Monday, September 25, 2017

mother! is Not About to See Your Light

darren aronofsky

I've set out to write a post about Darren Aronofsky's mother! a couple of times and I'm not sure where to start or that I really want to. I loved it. But I think a one way conversation is a real injustice to it. I loved the audacity and commitment he had to go with this bizarre poetic thing that unfolds in metaphors, playing out cosmic concepts as creepy domestic anxiety. It's almost theatrical, really. People seem to hate it, which is not at all surprising. I think it's way over the heads of the majority of people. I don't mean that as a dig (I kind of do) but mass audiences aren't used to this sort of thing. This is somehow straightforward and not at the same time. It's text and subtext as one, with the symbols out front and in your face, which can be seen as lazy or even invite deceptively simple explanations.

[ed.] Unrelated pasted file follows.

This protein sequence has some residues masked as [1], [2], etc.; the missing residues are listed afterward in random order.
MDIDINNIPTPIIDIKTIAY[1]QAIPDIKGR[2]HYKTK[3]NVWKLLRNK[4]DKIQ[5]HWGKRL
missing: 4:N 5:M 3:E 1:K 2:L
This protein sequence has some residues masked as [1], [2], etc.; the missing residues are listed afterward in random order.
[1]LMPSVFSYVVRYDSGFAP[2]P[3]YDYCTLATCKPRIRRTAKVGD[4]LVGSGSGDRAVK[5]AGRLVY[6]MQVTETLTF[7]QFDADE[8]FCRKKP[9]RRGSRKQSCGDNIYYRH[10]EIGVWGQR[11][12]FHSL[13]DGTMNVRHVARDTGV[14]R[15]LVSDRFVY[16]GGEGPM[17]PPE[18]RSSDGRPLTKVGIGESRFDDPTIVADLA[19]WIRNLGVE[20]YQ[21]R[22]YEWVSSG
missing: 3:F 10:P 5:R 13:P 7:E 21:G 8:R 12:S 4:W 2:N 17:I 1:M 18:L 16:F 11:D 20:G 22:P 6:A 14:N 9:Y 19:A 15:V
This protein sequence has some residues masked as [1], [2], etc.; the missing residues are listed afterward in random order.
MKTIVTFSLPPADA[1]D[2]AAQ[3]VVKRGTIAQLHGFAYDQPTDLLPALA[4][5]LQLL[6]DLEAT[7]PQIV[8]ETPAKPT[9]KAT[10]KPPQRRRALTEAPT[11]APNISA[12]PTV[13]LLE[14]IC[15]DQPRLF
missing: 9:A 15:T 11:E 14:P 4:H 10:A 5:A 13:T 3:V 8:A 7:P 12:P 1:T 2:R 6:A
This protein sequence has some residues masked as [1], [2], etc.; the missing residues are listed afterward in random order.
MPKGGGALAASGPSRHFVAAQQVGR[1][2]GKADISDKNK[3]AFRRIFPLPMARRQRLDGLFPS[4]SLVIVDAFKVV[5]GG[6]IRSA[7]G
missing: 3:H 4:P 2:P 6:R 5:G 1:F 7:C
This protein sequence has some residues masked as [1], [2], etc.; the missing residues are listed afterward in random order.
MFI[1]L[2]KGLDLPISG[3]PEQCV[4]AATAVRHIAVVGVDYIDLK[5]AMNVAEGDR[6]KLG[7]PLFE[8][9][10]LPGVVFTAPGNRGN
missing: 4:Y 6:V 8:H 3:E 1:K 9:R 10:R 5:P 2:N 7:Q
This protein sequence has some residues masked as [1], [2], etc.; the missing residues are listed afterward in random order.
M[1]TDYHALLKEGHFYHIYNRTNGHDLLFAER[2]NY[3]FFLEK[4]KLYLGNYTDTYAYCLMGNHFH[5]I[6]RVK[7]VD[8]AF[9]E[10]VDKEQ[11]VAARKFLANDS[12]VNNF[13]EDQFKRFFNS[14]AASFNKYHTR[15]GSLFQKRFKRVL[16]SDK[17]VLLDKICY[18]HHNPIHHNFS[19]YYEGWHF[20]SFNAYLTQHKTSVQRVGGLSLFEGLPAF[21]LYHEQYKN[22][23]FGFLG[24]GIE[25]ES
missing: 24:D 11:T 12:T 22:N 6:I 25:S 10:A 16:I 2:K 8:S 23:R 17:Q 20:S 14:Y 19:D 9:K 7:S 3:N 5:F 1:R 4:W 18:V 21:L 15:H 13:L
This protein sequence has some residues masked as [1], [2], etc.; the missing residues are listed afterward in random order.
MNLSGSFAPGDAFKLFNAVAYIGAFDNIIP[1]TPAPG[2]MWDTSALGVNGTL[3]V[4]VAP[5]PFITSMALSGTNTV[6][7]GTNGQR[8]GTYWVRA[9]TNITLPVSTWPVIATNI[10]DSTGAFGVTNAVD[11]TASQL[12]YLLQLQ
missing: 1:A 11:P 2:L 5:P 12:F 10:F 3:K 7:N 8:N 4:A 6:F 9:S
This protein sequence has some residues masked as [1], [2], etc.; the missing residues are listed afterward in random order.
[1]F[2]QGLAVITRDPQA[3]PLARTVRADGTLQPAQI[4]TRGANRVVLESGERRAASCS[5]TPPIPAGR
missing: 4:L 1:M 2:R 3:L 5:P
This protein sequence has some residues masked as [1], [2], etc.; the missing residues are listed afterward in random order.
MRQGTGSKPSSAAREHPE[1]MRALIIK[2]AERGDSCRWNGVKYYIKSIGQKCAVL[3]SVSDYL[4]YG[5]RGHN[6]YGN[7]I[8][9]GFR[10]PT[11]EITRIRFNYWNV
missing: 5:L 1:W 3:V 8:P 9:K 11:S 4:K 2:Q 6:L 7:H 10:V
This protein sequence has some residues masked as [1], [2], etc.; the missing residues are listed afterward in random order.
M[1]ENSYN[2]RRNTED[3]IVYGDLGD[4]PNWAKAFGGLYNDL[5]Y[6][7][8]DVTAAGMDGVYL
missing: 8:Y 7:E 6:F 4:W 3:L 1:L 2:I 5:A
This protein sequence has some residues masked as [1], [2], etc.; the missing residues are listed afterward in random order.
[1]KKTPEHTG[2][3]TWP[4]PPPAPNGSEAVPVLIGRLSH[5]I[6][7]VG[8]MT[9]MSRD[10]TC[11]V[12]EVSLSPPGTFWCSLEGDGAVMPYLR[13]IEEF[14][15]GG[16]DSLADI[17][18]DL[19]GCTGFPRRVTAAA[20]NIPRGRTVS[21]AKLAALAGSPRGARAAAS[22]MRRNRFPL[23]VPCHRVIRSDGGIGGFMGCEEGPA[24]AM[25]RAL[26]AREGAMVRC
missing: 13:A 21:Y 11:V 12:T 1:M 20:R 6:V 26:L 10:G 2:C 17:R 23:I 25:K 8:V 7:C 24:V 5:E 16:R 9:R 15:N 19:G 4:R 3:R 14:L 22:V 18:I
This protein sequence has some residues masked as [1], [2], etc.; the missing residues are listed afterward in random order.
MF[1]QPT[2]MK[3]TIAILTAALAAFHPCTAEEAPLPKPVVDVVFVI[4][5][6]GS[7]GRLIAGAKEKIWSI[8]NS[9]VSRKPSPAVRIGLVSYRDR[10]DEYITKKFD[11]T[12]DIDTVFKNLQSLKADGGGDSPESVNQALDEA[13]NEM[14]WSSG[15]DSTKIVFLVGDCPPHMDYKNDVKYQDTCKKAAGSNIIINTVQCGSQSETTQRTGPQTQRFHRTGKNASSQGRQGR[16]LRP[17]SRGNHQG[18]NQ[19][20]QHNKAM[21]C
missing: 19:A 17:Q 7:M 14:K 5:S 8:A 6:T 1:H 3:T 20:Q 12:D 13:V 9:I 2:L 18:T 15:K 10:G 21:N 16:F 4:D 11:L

I may have at some point mentioned a professor I had that talked about finding tension in literature. He taught us that critical analysis wasn't about finding some secret one to one code of symbols and meanings, but rather about exploring the different ideas that may be playing out in the work, sometimes contrasting or outright contradicting each other. Art has an original intent by it's creator, but as soon as they start to work on it, there are subconscious ideas that creep in. And then readers come in and bring their baggage and it becomes hard to say what's valid or not. To a point. We always have to keep in mind that these are just interpretations. Some artists create things that are very straightforward and if you push it too far, it falls apart. Others create completely open ended material that is made to be discussed and dissected. I think mother! works best when discussed. It's easy to fall into a one to one ratio on it, because the symbols being played with are so iconic. I think we should resist that urge, though. It's too easy.

My take? I lean towards the ecological with it. As an anti-theist I see Javier Bardem's character as the villain who started with good intentions, but is ultimately a narcissist prick. My only complaint is not enough Danzig. But enough about me. What's your take?

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